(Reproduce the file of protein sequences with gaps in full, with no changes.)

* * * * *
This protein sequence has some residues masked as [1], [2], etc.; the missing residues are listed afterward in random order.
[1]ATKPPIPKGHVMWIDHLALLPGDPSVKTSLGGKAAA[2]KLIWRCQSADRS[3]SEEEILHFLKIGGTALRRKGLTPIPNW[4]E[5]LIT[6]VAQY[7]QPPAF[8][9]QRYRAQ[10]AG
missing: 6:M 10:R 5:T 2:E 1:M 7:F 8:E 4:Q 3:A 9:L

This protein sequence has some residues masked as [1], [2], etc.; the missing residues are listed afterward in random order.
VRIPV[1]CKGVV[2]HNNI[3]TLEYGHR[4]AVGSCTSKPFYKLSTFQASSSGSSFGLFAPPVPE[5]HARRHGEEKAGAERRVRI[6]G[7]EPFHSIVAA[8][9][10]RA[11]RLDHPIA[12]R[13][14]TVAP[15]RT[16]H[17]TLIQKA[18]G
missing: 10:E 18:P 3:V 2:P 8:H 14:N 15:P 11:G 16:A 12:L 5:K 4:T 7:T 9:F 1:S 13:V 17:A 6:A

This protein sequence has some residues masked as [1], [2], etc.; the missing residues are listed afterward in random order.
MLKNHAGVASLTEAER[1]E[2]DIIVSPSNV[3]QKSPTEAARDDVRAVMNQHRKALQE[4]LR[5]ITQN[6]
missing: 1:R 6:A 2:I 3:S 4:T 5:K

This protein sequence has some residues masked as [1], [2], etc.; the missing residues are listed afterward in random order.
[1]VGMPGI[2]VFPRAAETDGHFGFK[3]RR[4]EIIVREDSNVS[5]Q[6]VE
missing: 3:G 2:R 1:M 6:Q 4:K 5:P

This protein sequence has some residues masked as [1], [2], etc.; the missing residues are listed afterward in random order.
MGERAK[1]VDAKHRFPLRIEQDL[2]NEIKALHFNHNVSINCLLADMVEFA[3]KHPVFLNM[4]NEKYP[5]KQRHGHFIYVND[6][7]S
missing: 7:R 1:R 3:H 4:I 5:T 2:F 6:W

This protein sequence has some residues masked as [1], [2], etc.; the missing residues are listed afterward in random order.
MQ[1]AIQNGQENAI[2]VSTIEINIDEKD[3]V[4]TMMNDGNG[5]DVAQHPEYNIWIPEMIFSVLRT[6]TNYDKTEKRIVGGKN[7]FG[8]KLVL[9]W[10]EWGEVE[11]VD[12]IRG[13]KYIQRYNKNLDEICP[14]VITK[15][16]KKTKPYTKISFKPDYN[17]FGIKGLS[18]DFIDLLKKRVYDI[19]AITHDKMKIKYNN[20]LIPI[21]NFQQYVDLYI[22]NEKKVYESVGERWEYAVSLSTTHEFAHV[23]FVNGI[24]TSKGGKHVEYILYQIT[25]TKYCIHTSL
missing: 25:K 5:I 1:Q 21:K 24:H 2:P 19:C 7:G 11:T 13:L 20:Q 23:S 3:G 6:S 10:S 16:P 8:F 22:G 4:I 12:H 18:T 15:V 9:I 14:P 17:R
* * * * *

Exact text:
This protein sequence has some residues masked as [1], [2], etc.; the missing residues are listed afterward in random order.
[1]ATKPPIPKGHVMWIDHLALLPGDPSVKTSLGGKAAA[2]KLIWRCQSADRS[3]SEEEILHFLKIGGTALRRKGLTPIPNW[4]E[5]LIT[6]VAQY[7]QPPAF[8][9]QRYRAQ[10]AG
missing: 6:M 10:R 5:T 2:E 1:M 7:F 8:E 4:Q 3:A 9:L

This protein sequence has some residues masked as [1], [2], etc.; the missing residues are listed afterward in random order.
VRIPV[1]CKGVV[2]HNNI[3]TLEYGHR[4]AVGSCTSKPFYKLSTFQASSSGSSFGLFAPPVPE[5]HARRHGEEKAGAERRVRI[6]G[7]EPFHSIVAA[8][9][10]RA[11]RLDHPIA[12]R[13][14]TVAP[15]RT[16]H[17]TLIQKA[18]G
missing: 10:E 18:P 3:V 2:P 8:H 14:N 15:P 11:G 16:A 12:L 5:K 4:T 7:T 9:F 1:S 13:V 17:A 6:A

This protein sequence has some residues masked as [1], [2], etc.; the missing residues are listed afterward in random order.
MLKNHAGVASLTEAER[1]E[2]DIIVSPSNV[3]QKSPTEAARDDVRAVMNQHRKALQE[4]LR[5]ITQN[6]
missing: 1:R 6:A 2:I 3:S 4:T 5:K

This protein sequence has some residues masked as [1], [2], etc.; the missing residues are listed afterward in random order.
[1]VGMPGI[2]VFPRAAETDGHFGFK[3]RR[4]EIIVREDSNVS[5]Q[6]VE
missing: 3:G 2:R 1:M 6:Q 4:K 5:P

This protein sequence has some residues masked as [1], [2], etc.; the missing residues are listed afterward in random order.
MGERAK[1]VDAKHRFPLRIEQDL[2]NEIKALHFNHNVSINCLLADMVEFA[3]KHPVFLNM[4]NEKYP[5]KQRHGHFIYVND[6][7]S
missing: 7:R 1:R 3:H 4:I 5:T 2:F 6:W

This protein sequence has some residues masked as [1], [2], etc.; the missing residues are listed afterward in random order.
MQ[1]AIQNGQENAI[2]VSTIEINIDEKD[3]V[4]TMMNDGNG[5]DVAQHPEYNIWIPEMIFSVLRT[6]TNYDKTEKRIVGGKN[7]FG[8]KLVL[9]W[10]EWGEVE[11]VD[12]IRG[13]KYIQRYNKNLDEICP[14]VITK[15][16]KKTKPYTKISFKPDYN[17]FGIKGLS[18]DFIDLLKKRVYDI[19]AITHDKMKIKYNN[20]LIPI[21]NFQQYVDLYI[22]NEKKVYESVGERWEYAVSLSTTHEFAHV[23]FVNGI[24]TSKGGKHVEYILYQIT[25]TKYCIHTSL
missing: 25:K 5:I 1:Q 21:K 24:H 2:P 19:C 7:G 11:T 13:L 20:Q 23:S 3:G 6:S 10:S 16:P 8:F 22:G 4:I 12:H 18:T 15:V 9:I 14:P 17:R